A Coastal Area Management Act moratorium prevents in-water work in the project area from about mid-February through October, so Mr. Cabaniss said he doesn’t expect construction to begin until fall 2020 at the earliest. Much like the recent construction of the new North River Bridge, he said the project may take longer to complete than originally anticipated because of the moratorium.  

Drivers should expect minimal to no traffic impacts throughout bridge construction since it is being built on a new location. Mr. Cabaniss said there will be traffic effects later down the line when the department completes tie-ins and other final touches, but that won’t happen for several years.

For more information about the Harkers Island bridge replacement, visit the project website at ncdot.gov/projects/harkers-island/Pages/default.aspx.

Contact Elise Clouser at elise@thenewstimes.com; by phone at 252-726-7081 ext. 229; or follow on Twitter @eliseccnt.

(7) comments

Core Sounder

I am shocked that they are going to keep the small bridge up for folks to fish off or just walk out on. It saves a lot of money to leave it up and will make a lot of folks happy. I am shocked even more that the powers that be are going to halt over the water construction from Feb thru Oct to keep from disturbing some marine critter that might be cruising by. What a bunch of idiots!!! It took forever to build the bridge over North River due to this policy and now we plan on aggravating the fine folks over on the Island for several more years of traffic delays. Think that common sense aint so common any more especially in this area.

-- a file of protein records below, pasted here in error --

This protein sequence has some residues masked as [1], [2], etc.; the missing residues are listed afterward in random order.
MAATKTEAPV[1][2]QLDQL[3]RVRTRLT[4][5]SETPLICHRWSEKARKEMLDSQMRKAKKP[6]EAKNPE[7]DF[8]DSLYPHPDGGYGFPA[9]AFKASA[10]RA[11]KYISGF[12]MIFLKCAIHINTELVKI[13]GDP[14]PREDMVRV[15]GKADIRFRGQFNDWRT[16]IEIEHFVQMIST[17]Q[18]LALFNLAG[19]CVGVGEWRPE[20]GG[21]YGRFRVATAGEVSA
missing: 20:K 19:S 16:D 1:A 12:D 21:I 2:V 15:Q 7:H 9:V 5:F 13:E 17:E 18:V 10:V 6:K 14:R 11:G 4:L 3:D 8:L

David Collins

The moratorium haunts in the water work. Pilings and stuff like that. Without the supports it is most challenging to have a bridge . It does seem rather extreme to me but it is what the critter kissers want . From a pure cost standpoint, there must be a compromise available. Shouldn’t there ? Plenty of other bottom disturbing work going on all over the place .

morehood city res

it doesn't say what the moratorium is for. I don't think it is for big swimming critters though. maybe small not so swimming critters? possibly sedimentation issues for spawning oysters that time of year? maybe the news times can enlighten us some more?

Core Sounder

My main question is why does this only happen for building bridges in the downeast areas and not the many other bridges that are or have been built in eastern NC over the years. Oysters, clams, crabs and fish are found near the Oregon Inlet bridge that was just recently built. Oyster, crabs, clams and fish can be found around the high rise bridge just built to bypass Beaufort. Have heard thru the grapevine that some politics came into play from one of the locals in the downeast area but cant be proved.


Maybe the critters below the Harkers Island Bridge are some type of special critters.


It was stated the North River Bridge construction would not impair traffic and look at how that went over the past 4 1/2 years. I'll say it again, it has taken longer to build the 1000 ft North River Bridge than it did to build the 17 mile long Chesapeake Bay Bridge Tunnel & Fisherman's Island bridge back in 1960-1964.


North River Bridge was located in a PNA (Primary Nursery Area) so I can kind of see that one, but the new HI bridge is not. I would almost bet the moratorium is sturgeon related, as crazy as that sounds.